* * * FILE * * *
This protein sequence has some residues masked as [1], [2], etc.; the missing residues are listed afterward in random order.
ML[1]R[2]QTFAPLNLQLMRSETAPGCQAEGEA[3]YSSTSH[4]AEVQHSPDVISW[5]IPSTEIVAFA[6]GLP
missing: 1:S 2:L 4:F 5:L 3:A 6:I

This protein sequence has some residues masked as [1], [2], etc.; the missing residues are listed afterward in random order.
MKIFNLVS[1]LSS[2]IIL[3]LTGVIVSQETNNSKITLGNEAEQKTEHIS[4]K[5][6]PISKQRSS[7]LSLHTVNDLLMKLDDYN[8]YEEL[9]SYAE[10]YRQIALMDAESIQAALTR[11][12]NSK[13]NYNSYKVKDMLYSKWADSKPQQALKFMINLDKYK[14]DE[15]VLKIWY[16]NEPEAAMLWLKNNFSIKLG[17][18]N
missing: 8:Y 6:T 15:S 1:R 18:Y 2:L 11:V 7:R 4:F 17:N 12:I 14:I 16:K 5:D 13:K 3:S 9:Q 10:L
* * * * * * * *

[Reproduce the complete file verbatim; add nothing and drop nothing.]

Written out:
This protein sequence has some residues masked as [1], [2], etc.; the missing residues are listed afterward in random order.
ML[1]R[2]QTFAPLNLQLMRSETAPGCQAEGEA[3]YSSTSH[4]AEVQHSPDVISW[5]IPSTEIVAFA[6]GLP
missing: 1:S 2:L 4:F 5:L 3:A 6:I

This protein sequence has some residues masked as [1], [2], etc.; the missing residues are listed afterward in random order.
MKIFNLVS[1]LSS[2]IIL[3]LTGVIVSQETNNSKITLGNEAEQKTEHIS[4]K[5][6]PISKQRSS[7]LSLHTVNDLLMKLDDYN[8]YEEL[9]SYAE[10]YRQIALMDAESIQAALTR[11][12]NSK[13]NYNSYKVKDMLYSKWADSKPQQALKFMINLDKYK[14]DE[15]VLKIWY[16]NEPEAAMLWLKNNFSIKLG[17][18]N
missing: 8:Y 6:T 15:S 1:R 18:Y 2:L 11:V 7:R 4:F 17:N 12:I 14:I 16:K 5:D 13:K 3:S 9:Q 10:L